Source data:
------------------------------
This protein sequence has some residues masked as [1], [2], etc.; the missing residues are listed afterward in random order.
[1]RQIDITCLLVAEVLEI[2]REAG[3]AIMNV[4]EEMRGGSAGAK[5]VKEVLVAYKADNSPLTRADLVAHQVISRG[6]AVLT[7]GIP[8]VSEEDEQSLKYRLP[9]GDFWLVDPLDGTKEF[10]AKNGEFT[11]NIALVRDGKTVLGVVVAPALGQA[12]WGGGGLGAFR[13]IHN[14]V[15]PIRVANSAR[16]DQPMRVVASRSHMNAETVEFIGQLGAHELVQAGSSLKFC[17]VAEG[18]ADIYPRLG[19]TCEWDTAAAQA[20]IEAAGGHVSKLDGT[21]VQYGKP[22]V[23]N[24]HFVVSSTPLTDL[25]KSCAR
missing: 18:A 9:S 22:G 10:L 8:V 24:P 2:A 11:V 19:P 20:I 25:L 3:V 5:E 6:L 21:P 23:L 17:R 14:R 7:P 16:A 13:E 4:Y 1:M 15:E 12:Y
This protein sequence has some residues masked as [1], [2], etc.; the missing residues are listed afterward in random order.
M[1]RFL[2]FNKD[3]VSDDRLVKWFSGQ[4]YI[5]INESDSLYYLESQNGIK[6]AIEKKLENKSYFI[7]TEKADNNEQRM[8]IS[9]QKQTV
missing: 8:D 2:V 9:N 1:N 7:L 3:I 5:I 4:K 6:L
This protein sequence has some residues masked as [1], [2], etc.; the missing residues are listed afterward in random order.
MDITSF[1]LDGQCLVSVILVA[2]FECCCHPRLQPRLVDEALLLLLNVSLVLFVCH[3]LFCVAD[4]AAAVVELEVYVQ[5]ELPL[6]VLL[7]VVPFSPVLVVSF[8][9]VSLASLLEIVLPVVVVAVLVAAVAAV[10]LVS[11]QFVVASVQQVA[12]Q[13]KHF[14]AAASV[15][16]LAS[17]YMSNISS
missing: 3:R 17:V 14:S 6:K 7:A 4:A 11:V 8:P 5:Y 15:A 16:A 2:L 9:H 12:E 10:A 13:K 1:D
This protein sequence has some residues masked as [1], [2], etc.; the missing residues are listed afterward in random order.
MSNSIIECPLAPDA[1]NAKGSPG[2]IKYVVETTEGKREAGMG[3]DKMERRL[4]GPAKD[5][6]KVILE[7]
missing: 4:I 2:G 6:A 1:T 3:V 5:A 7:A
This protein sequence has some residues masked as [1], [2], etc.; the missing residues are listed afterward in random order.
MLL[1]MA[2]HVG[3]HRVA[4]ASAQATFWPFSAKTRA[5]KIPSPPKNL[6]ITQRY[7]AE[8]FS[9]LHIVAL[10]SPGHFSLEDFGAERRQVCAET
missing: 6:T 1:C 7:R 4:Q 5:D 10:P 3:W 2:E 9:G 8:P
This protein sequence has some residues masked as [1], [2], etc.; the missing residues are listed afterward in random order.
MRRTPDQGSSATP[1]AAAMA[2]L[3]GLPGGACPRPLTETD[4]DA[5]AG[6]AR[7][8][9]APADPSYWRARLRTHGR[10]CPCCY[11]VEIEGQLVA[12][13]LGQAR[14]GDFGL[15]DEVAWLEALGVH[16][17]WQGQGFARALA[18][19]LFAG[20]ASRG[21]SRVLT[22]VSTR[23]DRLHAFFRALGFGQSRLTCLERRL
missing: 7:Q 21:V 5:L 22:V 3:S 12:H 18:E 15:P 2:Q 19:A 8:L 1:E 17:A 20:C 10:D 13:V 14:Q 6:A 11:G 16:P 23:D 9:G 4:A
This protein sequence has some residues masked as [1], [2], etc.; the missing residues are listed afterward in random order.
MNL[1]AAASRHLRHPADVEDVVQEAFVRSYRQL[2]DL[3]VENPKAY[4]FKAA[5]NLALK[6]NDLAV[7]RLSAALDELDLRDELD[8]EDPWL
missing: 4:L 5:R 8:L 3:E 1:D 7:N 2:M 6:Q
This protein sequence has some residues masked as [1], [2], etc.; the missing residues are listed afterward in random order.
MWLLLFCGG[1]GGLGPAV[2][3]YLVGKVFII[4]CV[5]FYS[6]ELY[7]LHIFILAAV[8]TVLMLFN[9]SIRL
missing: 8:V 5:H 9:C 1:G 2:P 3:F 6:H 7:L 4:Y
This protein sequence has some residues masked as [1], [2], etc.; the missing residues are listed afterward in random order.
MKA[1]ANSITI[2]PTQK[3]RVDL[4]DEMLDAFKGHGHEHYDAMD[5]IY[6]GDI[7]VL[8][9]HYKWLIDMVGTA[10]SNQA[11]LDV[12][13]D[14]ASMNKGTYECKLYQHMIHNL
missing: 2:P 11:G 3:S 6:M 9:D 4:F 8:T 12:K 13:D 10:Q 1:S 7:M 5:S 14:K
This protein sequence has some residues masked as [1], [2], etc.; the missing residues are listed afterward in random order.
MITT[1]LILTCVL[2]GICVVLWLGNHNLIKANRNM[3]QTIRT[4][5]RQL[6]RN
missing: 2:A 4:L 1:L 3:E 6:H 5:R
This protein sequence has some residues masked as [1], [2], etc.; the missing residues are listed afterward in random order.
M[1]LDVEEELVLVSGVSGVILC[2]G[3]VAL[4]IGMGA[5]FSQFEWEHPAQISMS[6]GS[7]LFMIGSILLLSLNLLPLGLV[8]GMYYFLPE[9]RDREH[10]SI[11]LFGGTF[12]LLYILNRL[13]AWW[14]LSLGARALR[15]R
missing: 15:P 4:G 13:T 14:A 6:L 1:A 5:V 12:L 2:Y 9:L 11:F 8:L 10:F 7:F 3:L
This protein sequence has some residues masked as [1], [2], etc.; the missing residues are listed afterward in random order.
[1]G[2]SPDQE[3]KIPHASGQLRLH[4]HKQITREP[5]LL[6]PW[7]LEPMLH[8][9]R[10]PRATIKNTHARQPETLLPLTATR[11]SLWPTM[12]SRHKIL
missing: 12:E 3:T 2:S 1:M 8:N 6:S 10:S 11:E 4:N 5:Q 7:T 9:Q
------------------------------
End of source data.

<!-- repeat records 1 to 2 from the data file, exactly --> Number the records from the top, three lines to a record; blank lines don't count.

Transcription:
This protein sequence has some residues masked as [1], [2], etc.; the missing residues are listed afterward in random order.
[1]RQIDITCLLVAEVLEI[2]REAG[3]AIMNV[4]EEMRGGSAGAK[5]VKEVLVAYKADNSPLTRADLVAHQVISRG[6]AVLT[7]GIP[8]VSEEDEQSLKYRLP[9]GDFWLVDPLDGTKEF[10]AKNGEFT[11]NIALVRDGKTVLGVVVAPALGQA[12]WGGGGLGAFR[13]IHN[14]V[15]PIRVANSAR[16]DQPMRVVASRSHMNAETVEFIGQLGAHELVQAGSSLKFC[17]VAEG[18]ADIYPRLG[19]TCEWDTAAAQA[20]IEAAGGHVSKLDGT[21]VQYGKP[22]V[23]N[24]HFVVSSTPLTDL[25]KSCAR
missing: 18:A 9:S 22:G 10:L 8:V 24:P 2:A 11:V 19:P 20:I 25:L 3:V 5:E 6:L 21:P 23:L 17:R 14:R 7:P 16:A 13:E 4:Y 1:M 15:E 12:Y
This protein sequence has some residues masked as [1], [2], etc.; the missing residues are listed afterward in random order.
M[1]RFL[2]FNKD[3]VSDDRLVKWFSGQ[4]YI[5]INESDSLYYLESQNGIK[6]AIEKKLENKSYFI[7]TEKADNNEQRM[8]IS[9]QKQTV
missing: 8:D 2:V 9:N 1:N 7:L 3:I 5:I 4:K 6:L